How 'plane in flames' picture was taken

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The Independent Online

The man who took the picture of the Air France Concorde showing a plume of flame bursting from one engine in the seconds before it crashed was not a seasoned professional photographer but a self-confessed aviation "freak" from Hungary.

The man who took the picture of the Air France Concorde showing a plume of flame bursting from one engine in the seconds before it crashed was not a seasoned professional photographer but a self-confessed aviation "freak" from Hungary.

Most holidaymakers in Paris stroll along the Champs-Elysée, soak up the culture in the Louvre, or have their picture taken at the Eiffel Tower, but Andras Kisgergely, a 20-year-old student, could not stay away from the rather less glamorous and arguably less picturesque Charles De Gaulle airport to indulge his passion.

But when flight AF4590 took to the skies he was in a position many press photographers would envy. Mr Kisgergely's picture was passed to the Reuters news agency and splashed across the front pages of hundreds of newspapers around the world. The picture is likely to become one of the most instantly recognisable images of our time.

But it is unlikely to make the photographer rich. Media sources say he was paid a modest "flat rate" fee of £300 by Reuters, and all newspapers that subscribe to its photographic service were able to use the image free.

Mr Kisgergely, who cannot afford air travel, was on holiday with a fellow student and air enthusiast, 22-year-old Szabolcs Szalmasi.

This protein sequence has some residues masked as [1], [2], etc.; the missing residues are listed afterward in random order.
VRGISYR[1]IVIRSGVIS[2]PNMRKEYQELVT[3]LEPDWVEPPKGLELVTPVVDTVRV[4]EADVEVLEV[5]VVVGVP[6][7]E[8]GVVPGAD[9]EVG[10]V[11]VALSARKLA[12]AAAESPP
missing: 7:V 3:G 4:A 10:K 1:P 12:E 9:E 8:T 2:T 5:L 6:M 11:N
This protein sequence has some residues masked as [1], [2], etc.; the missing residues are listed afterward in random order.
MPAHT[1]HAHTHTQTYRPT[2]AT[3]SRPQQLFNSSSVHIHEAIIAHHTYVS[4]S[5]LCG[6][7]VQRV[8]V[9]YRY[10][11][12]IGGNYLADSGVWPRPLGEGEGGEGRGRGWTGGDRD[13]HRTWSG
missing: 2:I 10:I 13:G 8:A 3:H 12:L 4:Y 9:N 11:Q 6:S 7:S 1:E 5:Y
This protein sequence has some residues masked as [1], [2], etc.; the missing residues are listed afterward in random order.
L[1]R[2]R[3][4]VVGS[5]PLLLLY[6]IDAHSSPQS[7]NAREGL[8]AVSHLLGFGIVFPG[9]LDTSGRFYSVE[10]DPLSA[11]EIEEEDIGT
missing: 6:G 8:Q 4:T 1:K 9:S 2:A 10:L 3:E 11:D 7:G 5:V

The two young men spend three weeks every year sleeping in their car for the pleasure of seeing and photographing planes at foreign airports. Now they have earned a place in aviation history.

"I suppose the Eiffel Tower is nice but we were more interested in the airport," Mr Szalmasi said. "Some people collect stamps or coins. We collect pictures of airplanes."

The two friends study engineering at the Hungarian Technical University in Budapest and have collected thousands of pictures.

Planes became Mr Szalmasi's passion when he was 12 and living next to an airport. Mr Kisgergely caught the bug more recently and the two reckon they have visited as many as 150 airports through Europe.

This was not the first time Mr Kisgergely had seen a plane crash. Last year he was on the scene when a Hawk 100 military aircraft crashed after failing to execute a loop at at an airshow in Bratislava.

"Wherever he goes there is a crash," Mr Szalmasi said of his friend. "I would not fly with him."

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